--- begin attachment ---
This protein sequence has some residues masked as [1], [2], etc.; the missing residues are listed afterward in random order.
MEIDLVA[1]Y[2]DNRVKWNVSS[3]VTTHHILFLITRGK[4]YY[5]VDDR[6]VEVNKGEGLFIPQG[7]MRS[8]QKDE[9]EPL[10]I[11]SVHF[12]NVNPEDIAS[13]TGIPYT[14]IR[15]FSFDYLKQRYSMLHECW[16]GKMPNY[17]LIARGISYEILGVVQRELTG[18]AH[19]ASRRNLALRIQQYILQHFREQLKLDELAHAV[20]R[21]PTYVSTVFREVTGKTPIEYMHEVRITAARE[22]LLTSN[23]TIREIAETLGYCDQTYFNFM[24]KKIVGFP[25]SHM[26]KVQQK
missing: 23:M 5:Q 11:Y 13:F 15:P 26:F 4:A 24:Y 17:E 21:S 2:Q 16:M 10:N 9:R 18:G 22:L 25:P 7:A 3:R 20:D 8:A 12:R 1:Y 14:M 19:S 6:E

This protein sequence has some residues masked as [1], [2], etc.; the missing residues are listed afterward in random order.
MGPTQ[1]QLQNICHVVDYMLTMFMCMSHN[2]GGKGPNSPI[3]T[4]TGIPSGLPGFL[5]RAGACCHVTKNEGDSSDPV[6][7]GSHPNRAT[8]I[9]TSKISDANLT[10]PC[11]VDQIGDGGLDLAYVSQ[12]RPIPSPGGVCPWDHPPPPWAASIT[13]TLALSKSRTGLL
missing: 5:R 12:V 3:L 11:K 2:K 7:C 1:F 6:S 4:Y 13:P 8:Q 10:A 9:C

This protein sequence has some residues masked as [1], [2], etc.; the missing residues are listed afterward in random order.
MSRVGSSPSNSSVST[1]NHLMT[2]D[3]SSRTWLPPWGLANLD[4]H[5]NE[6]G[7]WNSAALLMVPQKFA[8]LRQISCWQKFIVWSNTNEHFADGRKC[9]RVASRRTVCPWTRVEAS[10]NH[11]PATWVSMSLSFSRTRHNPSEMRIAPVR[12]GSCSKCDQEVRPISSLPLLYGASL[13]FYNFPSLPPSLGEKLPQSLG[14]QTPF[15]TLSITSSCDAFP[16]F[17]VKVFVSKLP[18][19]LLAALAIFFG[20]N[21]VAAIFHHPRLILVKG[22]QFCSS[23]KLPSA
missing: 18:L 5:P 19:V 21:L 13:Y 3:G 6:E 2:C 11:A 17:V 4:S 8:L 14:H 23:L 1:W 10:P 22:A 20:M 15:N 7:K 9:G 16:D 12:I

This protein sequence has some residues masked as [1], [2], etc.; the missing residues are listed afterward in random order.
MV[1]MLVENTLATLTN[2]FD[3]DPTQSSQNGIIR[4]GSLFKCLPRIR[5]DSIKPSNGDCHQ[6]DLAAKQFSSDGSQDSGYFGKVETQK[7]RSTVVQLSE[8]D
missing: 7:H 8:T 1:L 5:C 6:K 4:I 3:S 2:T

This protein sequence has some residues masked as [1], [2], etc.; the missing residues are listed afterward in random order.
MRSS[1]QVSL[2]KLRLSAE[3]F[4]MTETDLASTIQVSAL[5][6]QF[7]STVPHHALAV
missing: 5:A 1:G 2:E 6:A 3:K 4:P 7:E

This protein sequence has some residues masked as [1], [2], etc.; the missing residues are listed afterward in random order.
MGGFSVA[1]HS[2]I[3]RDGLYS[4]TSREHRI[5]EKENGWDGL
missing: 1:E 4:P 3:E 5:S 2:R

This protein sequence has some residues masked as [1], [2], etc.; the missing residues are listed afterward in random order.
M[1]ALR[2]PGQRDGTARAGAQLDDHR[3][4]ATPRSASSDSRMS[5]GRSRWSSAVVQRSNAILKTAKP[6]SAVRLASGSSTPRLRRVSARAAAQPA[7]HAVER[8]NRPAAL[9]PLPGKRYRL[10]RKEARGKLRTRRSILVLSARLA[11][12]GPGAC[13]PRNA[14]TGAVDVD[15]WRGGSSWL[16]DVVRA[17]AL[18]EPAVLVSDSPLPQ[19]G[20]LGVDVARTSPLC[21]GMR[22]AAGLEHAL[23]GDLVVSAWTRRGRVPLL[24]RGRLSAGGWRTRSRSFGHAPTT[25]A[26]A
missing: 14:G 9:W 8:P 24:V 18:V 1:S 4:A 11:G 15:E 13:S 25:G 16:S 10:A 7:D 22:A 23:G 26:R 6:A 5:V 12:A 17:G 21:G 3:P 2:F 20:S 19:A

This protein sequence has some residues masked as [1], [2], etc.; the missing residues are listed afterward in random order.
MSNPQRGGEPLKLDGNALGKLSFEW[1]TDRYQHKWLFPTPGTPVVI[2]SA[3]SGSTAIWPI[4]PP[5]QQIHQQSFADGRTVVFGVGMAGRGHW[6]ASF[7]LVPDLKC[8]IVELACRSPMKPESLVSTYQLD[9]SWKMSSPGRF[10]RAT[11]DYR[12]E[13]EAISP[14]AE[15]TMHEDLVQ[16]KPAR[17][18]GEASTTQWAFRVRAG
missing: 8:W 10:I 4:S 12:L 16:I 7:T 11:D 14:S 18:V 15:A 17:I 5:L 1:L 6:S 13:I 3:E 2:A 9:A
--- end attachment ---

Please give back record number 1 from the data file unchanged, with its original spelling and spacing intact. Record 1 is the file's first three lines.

This protein sequence has some residues masked as [1], [2], etc.; the missing residues are listed afterward in random order.
MEIDLVA[1]Y[2]DNRVKWNVSS[3]VTTHHILFLITRGK[4]YY[5]VDDR[6]VEVNKGEGLFIPQG[7]MRS[8]QKDE[9]EPL[10]I[11]SVHF[12]NVNPEDIAS[13]TGIPYT[14]IR[15]FSFDYLKQRYSMLHECW[16]GKMPNY[17]LIARGISYEILGVVQRELTG[18]AH[19]ASRRNLALRIQQYILQHFREQLKLDELAHAV[20]R[21]PTYVSTVFREVTGKTPIEYMHEVRITAARE[22]LLTSN[23]TIREIAETLGYCDQTYFNFM[24]KKIVGFP[25]SHM[26]KVQQK
missing: 23:M 5:Q 11:Y 13:F 15:P 26:F 4:A 24:Y 17:E 21:S 2:Q 16:M 10:N 9:R 18:G 22:L 25:P 7:A 3:R 20:D 8:A 12:R 1:Y 14:M 19:S 6:E